Hidemi’s Rambling by Hidemi Woods

Singer, Songwriter and Author from Kyoto, Japan.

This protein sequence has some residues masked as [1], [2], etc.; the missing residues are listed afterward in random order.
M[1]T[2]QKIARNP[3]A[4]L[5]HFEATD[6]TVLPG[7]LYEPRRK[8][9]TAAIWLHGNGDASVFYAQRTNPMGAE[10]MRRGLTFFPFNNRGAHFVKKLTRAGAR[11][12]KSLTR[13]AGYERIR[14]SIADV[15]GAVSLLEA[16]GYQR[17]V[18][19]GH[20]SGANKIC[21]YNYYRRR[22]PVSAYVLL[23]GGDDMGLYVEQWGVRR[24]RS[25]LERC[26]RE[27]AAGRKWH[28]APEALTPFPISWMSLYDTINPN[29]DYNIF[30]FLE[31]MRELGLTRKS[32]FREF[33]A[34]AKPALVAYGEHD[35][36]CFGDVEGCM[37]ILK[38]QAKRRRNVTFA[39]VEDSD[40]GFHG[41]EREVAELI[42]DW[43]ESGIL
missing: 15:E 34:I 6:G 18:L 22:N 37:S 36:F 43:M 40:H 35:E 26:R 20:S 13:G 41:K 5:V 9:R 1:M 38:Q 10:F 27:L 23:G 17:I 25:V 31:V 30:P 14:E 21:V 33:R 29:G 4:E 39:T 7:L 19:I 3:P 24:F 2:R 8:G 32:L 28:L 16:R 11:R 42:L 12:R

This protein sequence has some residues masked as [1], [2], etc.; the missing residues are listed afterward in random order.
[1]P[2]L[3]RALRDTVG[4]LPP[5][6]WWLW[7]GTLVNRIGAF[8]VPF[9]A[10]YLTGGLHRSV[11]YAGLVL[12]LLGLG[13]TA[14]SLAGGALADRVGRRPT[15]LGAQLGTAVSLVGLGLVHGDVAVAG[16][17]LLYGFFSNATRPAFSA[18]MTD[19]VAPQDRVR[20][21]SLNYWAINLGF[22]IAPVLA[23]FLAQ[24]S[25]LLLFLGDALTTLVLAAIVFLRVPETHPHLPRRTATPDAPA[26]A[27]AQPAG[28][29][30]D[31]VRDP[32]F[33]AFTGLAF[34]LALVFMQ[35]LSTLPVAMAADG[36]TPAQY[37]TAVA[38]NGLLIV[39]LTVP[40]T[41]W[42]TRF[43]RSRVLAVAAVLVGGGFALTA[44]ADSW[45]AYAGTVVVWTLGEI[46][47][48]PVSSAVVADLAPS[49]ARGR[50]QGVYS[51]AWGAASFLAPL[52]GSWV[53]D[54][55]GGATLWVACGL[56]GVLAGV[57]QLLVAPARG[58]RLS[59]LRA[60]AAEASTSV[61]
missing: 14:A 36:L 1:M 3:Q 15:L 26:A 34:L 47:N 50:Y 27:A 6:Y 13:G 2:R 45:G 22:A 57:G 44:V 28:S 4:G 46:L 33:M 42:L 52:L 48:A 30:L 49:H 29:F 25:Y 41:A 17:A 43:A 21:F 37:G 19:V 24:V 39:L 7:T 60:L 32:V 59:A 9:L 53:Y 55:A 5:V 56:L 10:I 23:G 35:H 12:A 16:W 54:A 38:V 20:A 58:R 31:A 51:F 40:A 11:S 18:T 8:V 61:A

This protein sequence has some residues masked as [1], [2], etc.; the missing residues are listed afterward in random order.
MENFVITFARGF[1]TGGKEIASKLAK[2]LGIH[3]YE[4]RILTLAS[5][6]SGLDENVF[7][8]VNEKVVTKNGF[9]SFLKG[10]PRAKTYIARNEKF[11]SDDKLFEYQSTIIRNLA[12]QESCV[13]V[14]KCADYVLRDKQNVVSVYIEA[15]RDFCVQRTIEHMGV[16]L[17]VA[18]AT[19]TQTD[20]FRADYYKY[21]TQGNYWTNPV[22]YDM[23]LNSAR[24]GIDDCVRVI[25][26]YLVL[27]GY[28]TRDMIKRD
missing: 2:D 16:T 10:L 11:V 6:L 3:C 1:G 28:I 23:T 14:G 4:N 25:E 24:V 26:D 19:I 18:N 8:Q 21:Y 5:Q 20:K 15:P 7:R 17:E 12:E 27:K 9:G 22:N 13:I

Illusions of Completion hr592